Alas, one of the most beautiful and interesting series of the MCU ends, dedicated to an equally interesting character: Moon Knight, on Disney+.
A niche character, not very well known, very dark and problematic.
We initially see Steven Grant, a man who believes he is living a rather normal life, and thinks he is having nightmares.
The first episodes are focused on him, who thinks he is dreaming, in fact, or that he is sleepwalker, ties himself to a pole near the bed.
The further we go, the more we understand that there is something strange, like he wakes up a few days later, at least, so he thinks.
He actually lives two separate lives, literally, with himself. He suffers from multiple personality disorder.
Watching this series I realized how terrifying, but at the same time fascinating, this disorder is.
Knowing that this problem really exists, I thought about the “power” that our brain possesses, capable of creating another personality totally different from the first.
In the series it is seen that there are two or more people living in the same person, as if they were possessed.
It is such an interesting psychological phenomenon that it is impossible not to be fascinated by it. The human mind still has many mysteries. And it is they who create such interesting stories.
Moon Knight is Marc Spector. In life he is a mercenary, but one day in Egypt, on the verge of death, he finds himself in front of the statue of the Egyptian god Khnonshu, who offers him life and superpowers, in exchange for his services.
The superpower depends solely on the presence of the god. A very intelligent and crafty being, also a very interesting character.
In the series we see how the thought of him, on which many can agree, is rather rigid, but shareable.
In reality, I can’t understand if he cares about his avatar, precisely, Marc Spector. Or as it turns out, he just found the right person to manipulate.
After all, who can say if Marc or Steven are really that good, or as you see in the post-credit scene, he’s actually a cold-blooded killer? Maybe it’s all together.
Spector kills but think about the harm he does, Steven wouldn’t hurt a fly, Jake must be the most brutal part of himself.
They did not show the scenes in which the personality is changed with the latter. I don’t know if it was done just to keep an aura of mystery, but I also thought there would be particularly violent scenes; now we imagine a Jake Lockley who kills without problems, perhaps even with a little sadism.
In short, maybe too much to show on TV, or in the Disney + app?
Was it too little politically correct, in fact? Should they do something about it, it is unfair to have such shortcomings on a series and a character so full of content.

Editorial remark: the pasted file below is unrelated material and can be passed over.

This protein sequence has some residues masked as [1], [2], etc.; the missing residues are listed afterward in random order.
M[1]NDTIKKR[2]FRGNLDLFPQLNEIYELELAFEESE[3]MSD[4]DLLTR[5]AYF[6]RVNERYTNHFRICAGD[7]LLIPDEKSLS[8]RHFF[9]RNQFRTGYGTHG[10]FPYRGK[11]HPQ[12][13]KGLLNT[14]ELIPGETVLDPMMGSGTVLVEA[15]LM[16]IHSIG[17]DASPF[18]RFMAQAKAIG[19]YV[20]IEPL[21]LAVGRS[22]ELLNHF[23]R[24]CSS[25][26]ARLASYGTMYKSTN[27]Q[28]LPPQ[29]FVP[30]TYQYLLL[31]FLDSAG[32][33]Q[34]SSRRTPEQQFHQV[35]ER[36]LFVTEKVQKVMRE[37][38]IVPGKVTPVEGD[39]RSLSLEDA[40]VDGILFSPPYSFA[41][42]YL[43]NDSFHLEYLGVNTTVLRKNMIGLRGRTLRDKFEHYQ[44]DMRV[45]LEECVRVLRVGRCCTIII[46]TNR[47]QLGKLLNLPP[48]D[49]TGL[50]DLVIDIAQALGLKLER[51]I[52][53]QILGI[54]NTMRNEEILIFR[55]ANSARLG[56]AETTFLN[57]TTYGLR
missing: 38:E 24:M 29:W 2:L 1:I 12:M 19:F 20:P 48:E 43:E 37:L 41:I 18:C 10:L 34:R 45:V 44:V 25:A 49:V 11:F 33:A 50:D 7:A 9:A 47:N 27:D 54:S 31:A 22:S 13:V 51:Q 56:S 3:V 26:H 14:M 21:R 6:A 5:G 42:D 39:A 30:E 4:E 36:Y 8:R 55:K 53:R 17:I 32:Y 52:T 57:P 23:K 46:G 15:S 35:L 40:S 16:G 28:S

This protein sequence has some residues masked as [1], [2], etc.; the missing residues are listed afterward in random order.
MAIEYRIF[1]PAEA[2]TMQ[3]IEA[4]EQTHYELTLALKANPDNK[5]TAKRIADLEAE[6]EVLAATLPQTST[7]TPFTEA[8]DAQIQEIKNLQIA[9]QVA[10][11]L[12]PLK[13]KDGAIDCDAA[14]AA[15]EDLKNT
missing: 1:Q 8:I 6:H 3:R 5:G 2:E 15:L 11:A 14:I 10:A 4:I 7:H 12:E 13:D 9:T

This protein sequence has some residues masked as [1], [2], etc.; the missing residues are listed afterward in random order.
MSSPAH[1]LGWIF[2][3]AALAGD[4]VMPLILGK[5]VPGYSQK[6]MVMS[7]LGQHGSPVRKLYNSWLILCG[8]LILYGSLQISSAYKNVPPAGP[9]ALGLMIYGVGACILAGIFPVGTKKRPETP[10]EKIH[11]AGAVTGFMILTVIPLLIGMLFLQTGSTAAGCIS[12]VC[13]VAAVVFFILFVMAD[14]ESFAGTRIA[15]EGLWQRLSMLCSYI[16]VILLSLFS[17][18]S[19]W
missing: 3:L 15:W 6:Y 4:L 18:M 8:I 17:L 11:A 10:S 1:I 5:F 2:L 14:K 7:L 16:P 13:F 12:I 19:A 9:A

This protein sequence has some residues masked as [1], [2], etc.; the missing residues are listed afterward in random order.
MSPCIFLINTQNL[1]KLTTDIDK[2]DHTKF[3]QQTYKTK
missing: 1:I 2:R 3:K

A superhero who cannot even be defined as such, who obeys the orders of an ancient god, a religion that in theory should have long since been extinct.
And he has enormous powers, he is an avatar, or one of the incarnations of the god, in fact.
He is charming, isn’t he? We learned a bit about ancient Egypt, which in itself, in truth, I have always believed was very mysterious and interesting. It was right to create a fictional story about a place that was so… legendary, in large parts.
I was familiar with the concept of “avatar”, only in the Hindu religion. In truth. I don’t know if it was used exclusively for “Moon Knight”, by its creators or if it also existed in the Egyptian religion.
Either way, Marc Spector is crazy. He has been so since he was a child, when he experiences great traumas.
Moving, poignant story that makes you think about many things. Plot full of contents: as a child he involuntarily leads his brother to death. The mother will blame him for life.
Steven will be created by Marc to protect his innocence, his good heart, the small part of himself that doesn’t want to give in to the cruelty of the world.
An unsuccessful attempt to (paradoxically) preserve sanity, rationality and not become (like Jake) a brutal and violent killer.
Marc will love Steven so much, that he can be considered as his best friend, as a replacement for his dead brother, (so I saw her) that he will never be able to abandon him.
In the end he is so messed up (as Khonshu himself will say, in the end), that he cannot do without his personalities and it is not even clear who is the dominant one.
It happens several times that both Marc and Steven have blackouts. Why do they not ask themselves or do they not understand that they have another personality? I do not know.
Then in the afterlife, it is assumed that Jake was locked up in a sarcophagus, so they leave him there. But when they come back to life he too will be there.
He was assumed to have remained in that world, but he did not.
Without him the balance, among other things, he still has his balance and his heart becomes complete.
We would think that the best thing for Marc to do it would have been staying dead, with his peace.
They clearly don’t give us this “happy ending”, and it couldn’t all end like this.
I also dedicate a space to Layla, another very interesting character. A woman who loves Marc with her two personalities, so much that she takes a lot of risks.
When she becomes a (temporary?) Avatar too it was very cool, very badass.
Her costume and skills were also noteworthy, as was the final showdown between Ammit and Khonshu.
Ultimately, we could be more in agreement from the point of view of the god, rather than the goddess, since she says that he punishes only after the person has done the evil, but at least he offers the choice to the person.
Ammit punishes before they even do it.
Who knows how we humans might think about these things, which, fortunately, two gods decide, huh?
I can’t wait to see him again, I will miss it. It is quite clear there will be a sequel, after all.
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